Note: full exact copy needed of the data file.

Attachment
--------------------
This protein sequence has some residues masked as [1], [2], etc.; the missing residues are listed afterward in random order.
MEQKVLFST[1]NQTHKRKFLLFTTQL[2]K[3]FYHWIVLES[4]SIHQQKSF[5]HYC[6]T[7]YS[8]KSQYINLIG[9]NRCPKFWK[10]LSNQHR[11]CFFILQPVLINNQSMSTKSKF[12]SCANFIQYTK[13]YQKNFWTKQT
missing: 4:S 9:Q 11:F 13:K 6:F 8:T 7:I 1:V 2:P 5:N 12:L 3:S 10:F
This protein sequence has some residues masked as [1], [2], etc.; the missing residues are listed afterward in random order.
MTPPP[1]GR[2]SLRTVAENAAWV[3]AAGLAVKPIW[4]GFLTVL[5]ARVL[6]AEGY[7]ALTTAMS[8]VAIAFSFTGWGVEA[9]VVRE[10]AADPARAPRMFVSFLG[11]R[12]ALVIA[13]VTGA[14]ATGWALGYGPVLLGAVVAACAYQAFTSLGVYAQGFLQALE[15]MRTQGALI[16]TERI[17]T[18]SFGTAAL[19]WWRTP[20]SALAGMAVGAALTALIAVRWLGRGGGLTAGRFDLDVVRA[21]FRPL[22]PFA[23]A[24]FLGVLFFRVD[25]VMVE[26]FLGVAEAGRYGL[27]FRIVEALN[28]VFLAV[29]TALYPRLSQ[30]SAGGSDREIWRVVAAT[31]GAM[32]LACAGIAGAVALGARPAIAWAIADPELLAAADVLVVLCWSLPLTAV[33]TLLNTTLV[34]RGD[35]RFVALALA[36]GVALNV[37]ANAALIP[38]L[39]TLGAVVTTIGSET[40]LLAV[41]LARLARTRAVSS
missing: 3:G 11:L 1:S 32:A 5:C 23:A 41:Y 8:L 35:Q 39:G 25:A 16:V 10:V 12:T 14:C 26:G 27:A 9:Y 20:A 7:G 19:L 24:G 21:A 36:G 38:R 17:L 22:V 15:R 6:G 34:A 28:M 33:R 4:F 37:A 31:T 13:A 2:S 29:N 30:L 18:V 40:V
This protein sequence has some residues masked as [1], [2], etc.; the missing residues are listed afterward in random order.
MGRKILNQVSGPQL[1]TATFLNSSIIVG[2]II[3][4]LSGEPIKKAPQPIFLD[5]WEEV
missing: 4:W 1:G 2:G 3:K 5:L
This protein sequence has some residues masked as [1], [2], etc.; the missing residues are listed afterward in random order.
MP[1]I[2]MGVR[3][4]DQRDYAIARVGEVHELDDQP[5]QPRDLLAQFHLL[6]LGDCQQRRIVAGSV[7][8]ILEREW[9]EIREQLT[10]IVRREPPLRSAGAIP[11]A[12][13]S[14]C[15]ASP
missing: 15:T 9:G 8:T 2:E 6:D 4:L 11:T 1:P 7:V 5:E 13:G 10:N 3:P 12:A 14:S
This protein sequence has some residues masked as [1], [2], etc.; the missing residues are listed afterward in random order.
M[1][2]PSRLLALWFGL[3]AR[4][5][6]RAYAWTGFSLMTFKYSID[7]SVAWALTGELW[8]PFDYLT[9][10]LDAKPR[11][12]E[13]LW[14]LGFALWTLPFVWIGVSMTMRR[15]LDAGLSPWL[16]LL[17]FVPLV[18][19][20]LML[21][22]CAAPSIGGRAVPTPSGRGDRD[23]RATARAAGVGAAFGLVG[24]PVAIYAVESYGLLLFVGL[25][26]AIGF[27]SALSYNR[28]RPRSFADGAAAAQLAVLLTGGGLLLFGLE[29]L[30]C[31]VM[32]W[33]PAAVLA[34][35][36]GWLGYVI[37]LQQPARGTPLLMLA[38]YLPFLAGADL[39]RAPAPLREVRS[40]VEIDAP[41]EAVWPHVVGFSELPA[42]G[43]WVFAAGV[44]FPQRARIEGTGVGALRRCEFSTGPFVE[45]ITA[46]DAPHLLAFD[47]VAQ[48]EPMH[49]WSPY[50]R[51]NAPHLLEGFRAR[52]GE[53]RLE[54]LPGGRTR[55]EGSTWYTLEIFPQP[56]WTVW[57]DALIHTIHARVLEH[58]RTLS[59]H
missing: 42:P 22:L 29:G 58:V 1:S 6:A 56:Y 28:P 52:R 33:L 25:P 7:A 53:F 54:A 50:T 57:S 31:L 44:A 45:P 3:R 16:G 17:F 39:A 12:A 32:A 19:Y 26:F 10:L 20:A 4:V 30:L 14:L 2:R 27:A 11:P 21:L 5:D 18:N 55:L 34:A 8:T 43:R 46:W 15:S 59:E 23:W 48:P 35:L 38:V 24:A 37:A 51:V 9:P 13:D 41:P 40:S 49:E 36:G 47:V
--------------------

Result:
This protein sequence has some residues masked as [1], [2], etc.; the missing residues are listed afterward in random order.
MEQKVLFST[1]NQTHKRKFLLFTTQL[2]K[3]FYHWIVLES[4]SIHQQKSF[5]HYC[6]T[7]YS[8]KSQYINLIG[9]NRCPKFWK[10]LSNQHR[11]CFFILQPVLINNQSMSTKSKF[12]SCANFIQYTK[13]YQKNFWTKQT
missing: 4:S 9:Q 11:F 13:K 6:F 8:T 7:I 1:V 2:P 5:N 12:L 3:S 10:F
This protein sequence has some residues masked as [1], [2], etc.; the missing residues are listed afterward in random order.
MTPPP[1]GR[2]SLRTVAENAAWV[3]AAGLAVKPIW[4]GFLTVL[5]ARVL[6]AEGY[7]ALTTAMS[8]VAIAFSFTGWGVEA[9]VVRE[10]AADPARAPRMFVSFLG[11]R[12]ALVIA[13]VTGA[14]ATGWALGYGPVLLGAVVAACAYQAFTSLGVYAQGFLQALE[15]MRTQGALI[16]TERI[17]T[18]SFGTAAL[19]WWRTP[20]SALAGMAVGAALTALIAVRWLGRGGGLTAGRFDLDVVRA[21]FRPL[22]PFA[23]A[24]FLGVLFFRVD[25]VMVE[26]FLGVAEAGRYGL[27]FRIVEALN[28]VFLAV[29]TALYPRLSQ[30]SAGGSDREIWRVVAAT[31]GAM[32]LACAGIAGAVALGARPAIAWAIADPELLAAADVLVVLCWSLPLTAV[33]TLLNTTLV[34]RGD[35]RFVALALA[36]GVALNV[37]ANAALIP[38]L[39]TLGAVVTTIGSET[40]LLAV[41]LARLARTRAVSS
missing: 3:G 11:L 1:S 32:A 5:C 23:A 41:Y 8:L 35:Q 39:G 25:A 16:V 10:V 12:T 14:C 26:G 27:A 9:Y 20:A 7:G 19:L 24:G 21:A 36:G 38:R 17:L 22:V 15:R 6:G 34:A 28:M 33:R 4:F 37:A 31:T 13:A 2:S 29:N 30:L 18:V 40:V
This protein sequence has some residues masked as [1], [2], etc.; the missing residues are listed afterward in random order.
MGRKILNQVSGPQL[1]TATFLNSSIIVG[2]II[3][4]LSGEPIKKAPQPIFLD[5]WEEV
missing: 4:W 1:G 2:G 3:K 5:L
This protein sequence has some residues masked as [1], [2], etc.; the missing residues are listed afterward in random order.
MP[1]I[2]MGVR[3][4]DQRDYAIARVGEVHELDDQP[5]QPRDLLAQFHLL[6]LGDCQQRRIVAGSV[7][8]ILEREW[9]EIREQLT[10]IVRREPPLRSAGAIP[11]A[12][13]S[14]C[15]ASP
missing: 15:T 9:G 8:T 2:E 6:D 4:L 11:T 1:P 7:V 5:E 13:G 10:N 3:P 12:A 14:S
This protein sequence has some residues masked as [1], [2], etc.; the missing residues are listed afterward in random order.
M[1][2]PSRLLALWFGL[3]AR[4][5][6]RAYAWTGFSLMTFKYSID[7]SVAWALTGELW[8]PFDYLT[9][10]LDAKPR[11][12]E[13]LW[14]LGFALWTLPFVWIGVSMTMRR[15]LDAGLSPWL[16]LL[17]FVPLV[18][19][20]LML[21][22]CAAPSIGGRAVPTPSGRGDRD[23]RATARAAGVGAAFGLVG[24]PVAIYAVESYGLLLFVGL[25][26]AIGF[27]SALSYNR[28]RPRSFADGAAAAQLAVLLTGGGLLLFGLE[29]L[30]C[31]VM[32]W[33]PAAVLA[34][35][36]GWLGYVI[37]LQQPARGTPLLMLA[38]YLPFLAGADL[39]RAPAPLREVRS[40]VEIDAP[41]EAVWPHVVGFSELPA[42]G[43]WVFAAGV[44]FPQRARIEGTGVGALRRCEFSTGPFVE[45]ITA[46]DAPHLLAFD[47]VAQ[48]EPMH[49]WSPY[50]R[51]NAPHLLEGFRAR[52]GE[53]RLE[54]LPGGRTR[55]EGSTWYTLEIFPQP[56]WTVW[57]DALIHTIHARVLEH[58]RTLS[59]H
missing: 42:P 22:L 29:G 58:V 1:S 6:A 56:Y 28:P 52:R 33:L 25:P 7:A 53:F 54:A 50:T 57:S 31:L 44:A 45:P 3:R 16:G 17:F 39:A 12:A 32:A 19:Y 26:F 10:L 20:A 4:V 30:L 14:L 2:R 27:A 11:P 21:L 5:D 18:N 55:L 34:A 8:T 43:R 46:W 15:S 59:E 23:W 48:P 35:L 38:V 24:A 37:A 51:V 9:P 13:D 41:P 40:S 49:E 36:G 47:V